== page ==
Salient: Victoria University Students' Newspaper. Vol. 24, No. 7. 1961.
A Nation in Pawn
A Nation in Pawn
The Nation's money in use has Increased by £280,900,000 in the lost 23 years. In order to keep our nation expanding, the banking system in New Zealand Creates new money, and this keeps the money supply increasing. The Banks lend most of this money, but it Incurs debt in the process—debt to the Bank. The banks gain control of real credit (or real wealth) by creating financial credit. The real wealth is the factories, farms, railway!, offices, etc.
In a rural district, for example, men have taken a piece of virgin land and divided it into farms. They clear the land, grub out the stumps, plough and put the land under cultivation. They build homes, barns, cowsheds, plant trees and so on. This takes years. Men endanger their health, toil for long hours and take many risks.
When the farmer comes to the end of his resources, he will want more capital for stocking and clearing. So he applies to the bank for an overdraft. The bank, after checking on securities, issues, the overdraft. How do they do this? Simply by Creating a deposit to the amount of the overdraft. (This creating is not done with fixed deposits, as each bank issues credit amounting to five or six times the fixed deposits). Thus the bank has created financial credit and takes control of the real credit.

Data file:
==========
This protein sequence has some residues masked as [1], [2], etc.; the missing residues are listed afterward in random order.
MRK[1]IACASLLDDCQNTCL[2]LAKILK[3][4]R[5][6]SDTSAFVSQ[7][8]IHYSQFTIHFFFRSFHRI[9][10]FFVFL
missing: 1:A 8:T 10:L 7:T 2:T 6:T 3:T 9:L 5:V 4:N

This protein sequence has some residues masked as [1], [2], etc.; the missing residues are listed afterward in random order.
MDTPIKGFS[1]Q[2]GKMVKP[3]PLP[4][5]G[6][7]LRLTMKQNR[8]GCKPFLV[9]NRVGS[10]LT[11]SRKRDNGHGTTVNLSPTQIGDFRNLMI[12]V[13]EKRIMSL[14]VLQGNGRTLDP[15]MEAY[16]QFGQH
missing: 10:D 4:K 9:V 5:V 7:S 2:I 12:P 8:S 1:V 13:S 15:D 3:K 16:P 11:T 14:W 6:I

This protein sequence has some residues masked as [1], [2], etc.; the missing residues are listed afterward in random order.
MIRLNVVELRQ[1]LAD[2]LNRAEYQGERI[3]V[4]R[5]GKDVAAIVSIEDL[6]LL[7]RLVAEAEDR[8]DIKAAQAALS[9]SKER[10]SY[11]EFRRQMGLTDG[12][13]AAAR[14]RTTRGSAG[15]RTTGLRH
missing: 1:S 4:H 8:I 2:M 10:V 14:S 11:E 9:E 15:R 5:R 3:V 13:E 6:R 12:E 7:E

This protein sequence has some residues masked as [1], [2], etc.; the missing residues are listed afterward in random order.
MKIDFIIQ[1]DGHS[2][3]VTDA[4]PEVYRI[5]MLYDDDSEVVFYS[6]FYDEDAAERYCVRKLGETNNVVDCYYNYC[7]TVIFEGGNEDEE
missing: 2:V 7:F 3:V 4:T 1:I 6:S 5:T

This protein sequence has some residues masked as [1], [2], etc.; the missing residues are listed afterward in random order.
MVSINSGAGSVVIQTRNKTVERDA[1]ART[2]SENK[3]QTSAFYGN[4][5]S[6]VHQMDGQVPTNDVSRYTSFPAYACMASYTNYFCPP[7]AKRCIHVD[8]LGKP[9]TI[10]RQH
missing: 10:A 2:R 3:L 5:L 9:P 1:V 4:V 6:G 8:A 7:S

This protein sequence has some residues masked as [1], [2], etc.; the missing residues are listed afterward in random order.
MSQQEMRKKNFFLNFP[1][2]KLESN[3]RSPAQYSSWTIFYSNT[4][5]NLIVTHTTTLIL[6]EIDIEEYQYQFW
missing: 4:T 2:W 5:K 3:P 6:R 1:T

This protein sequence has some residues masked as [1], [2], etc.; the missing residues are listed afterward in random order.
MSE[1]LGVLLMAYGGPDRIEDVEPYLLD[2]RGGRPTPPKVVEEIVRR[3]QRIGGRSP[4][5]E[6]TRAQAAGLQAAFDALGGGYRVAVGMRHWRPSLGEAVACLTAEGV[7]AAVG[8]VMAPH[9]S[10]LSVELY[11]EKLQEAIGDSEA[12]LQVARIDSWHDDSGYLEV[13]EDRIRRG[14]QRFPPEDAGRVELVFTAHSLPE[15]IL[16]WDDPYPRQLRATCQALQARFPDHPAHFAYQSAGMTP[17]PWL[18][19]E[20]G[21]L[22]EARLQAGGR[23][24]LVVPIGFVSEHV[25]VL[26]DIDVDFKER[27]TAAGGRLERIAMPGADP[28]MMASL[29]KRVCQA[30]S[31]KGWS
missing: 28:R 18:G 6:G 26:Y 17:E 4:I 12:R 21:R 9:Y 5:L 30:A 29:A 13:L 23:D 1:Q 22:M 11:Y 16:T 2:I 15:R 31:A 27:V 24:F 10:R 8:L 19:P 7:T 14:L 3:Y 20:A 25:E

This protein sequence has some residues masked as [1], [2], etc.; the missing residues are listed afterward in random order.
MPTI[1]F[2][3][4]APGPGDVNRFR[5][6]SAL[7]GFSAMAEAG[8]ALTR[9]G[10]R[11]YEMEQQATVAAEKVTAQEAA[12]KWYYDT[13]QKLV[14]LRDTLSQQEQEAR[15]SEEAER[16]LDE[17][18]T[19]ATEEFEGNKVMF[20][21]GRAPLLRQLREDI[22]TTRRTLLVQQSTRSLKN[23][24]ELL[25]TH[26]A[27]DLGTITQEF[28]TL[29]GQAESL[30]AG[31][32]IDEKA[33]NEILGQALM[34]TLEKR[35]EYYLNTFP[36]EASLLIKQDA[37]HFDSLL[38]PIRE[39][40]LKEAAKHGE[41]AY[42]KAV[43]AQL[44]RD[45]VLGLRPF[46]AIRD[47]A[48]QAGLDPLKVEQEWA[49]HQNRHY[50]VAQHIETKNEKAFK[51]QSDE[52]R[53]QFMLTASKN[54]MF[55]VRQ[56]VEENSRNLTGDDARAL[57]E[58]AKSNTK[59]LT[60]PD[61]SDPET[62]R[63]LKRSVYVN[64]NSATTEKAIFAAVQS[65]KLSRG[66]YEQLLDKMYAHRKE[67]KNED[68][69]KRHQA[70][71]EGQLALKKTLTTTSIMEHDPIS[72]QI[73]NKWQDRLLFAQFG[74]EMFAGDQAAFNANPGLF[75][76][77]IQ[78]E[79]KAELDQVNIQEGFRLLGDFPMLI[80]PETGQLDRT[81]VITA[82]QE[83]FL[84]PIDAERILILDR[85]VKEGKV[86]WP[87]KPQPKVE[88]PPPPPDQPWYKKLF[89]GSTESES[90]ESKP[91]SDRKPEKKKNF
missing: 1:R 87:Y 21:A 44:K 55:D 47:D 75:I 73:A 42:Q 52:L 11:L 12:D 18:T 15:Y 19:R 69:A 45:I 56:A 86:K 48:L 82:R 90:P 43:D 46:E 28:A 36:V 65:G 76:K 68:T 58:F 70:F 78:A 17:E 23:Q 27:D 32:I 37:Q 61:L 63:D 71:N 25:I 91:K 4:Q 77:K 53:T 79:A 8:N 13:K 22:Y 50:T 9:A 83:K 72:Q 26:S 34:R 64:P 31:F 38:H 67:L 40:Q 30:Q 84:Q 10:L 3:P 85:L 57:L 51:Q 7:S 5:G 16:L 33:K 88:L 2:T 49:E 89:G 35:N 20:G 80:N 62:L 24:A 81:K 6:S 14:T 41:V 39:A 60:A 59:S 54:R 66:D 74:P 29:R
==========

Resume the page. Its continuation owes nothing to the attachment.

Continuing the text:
The banker has contributed nothing to the development of the farm—he has created money by a costless and effortless process—and yet by the stroke of a pen he can acquire virtual possession of the farm under mortgage. The people do all the work and run all the risks; the bank does nothing and runs no risk with the credit it lends. Today, in Australia, the banks have acquired one quarter of the National Assets. The situation in New Zealand is similarly dangerous.
(Complied from facts released by the Australian Monetary Research, Sydney).
—R. J. Bromby.